The second strange aspect of Girardi’s and Eiland’s desire to have Burnett start Game 2 is his potential for a blow-up. Moshe covered this topic earlier in the week. Why would the Yankees put themselves in a position where they might lose a game because their starter gives up five runs in the first? If the Yankees cannot be talked out of splitting up their lefties, it should be Hughes, and not Burnett, who gets the ball in Game 2. Hughes has had his struggles, but he has also shown the ability to battle through a lineup and keep his team in the game for five or six innings.

Starting with Sabathia and Pettitte also helps the Yankees remain flexible. If they head into Game 4 up two games to one, they can use either Hughes or Burnett, whoever didn’t start Game 3, and hold Sabathia for a potential Game 5. If they’re down two games to one they can throw Sabathia on short rest and still have Pettitte for Game 5. If they use Burnett in Game 2 then they’re basically committing to stick with Sabathia in a potential Game 5. Using Sabathia on three days’ rest might not seem ideal, but it might be a necessary tactic if the Yankees face elimination. Having him backed up by Pettitte in the final game makes the decision a bit easier.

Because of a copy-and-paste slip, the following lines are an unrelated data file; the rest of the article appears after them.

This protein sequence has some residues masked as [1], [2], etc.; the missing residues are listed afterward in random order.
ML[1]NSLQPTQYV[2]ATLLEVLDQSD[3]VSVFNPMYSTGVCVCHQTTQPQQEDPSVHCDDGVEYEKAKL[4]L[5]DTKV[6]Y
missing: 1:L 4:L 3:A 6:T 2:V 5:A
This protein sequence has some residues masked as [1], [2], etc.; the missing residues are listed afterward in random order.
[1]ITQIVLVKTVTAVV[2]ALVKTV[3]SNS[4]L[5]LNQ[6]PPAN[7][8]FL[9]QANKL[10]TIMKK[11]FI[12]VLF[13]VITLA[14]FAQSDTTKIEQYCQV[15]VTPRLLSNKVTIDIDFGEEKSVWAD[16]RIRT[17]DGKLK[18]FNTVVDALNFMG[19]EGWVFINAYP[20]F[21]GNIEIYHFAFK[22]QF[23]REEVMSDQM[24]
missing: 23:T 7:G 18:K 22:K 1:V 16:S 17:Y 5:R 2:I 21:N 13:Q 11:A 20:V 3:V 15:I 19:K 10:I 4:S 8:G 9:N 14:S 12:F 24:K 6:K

I’m not aware of a study that examines the effects of starting back-to-back left-handers, but intuitively it doesn’t seem like a bad idea. It doesn’t sound right that hitters would somehow fare better against the second lefty just because they faced a pitcher of the same handedness in the previous game. I hope the Yankees don’t fall victim to the traditional thinking. They have two pitchers who have stood out for them. They should get the ball to start each series. It gives the team the best chance to win.

Categories : Playoffs

62 Comments»

  1. Kiersten says:

    At least if A.J. pitches game 2, he wouldn’t be pitching in an elimination game. Just please, oh please, do NOT have him pitch game 5.

    Also, if they do lose game 1 with CC on the mound, how can the Yankees honestly send AJ Burnett out there the next day?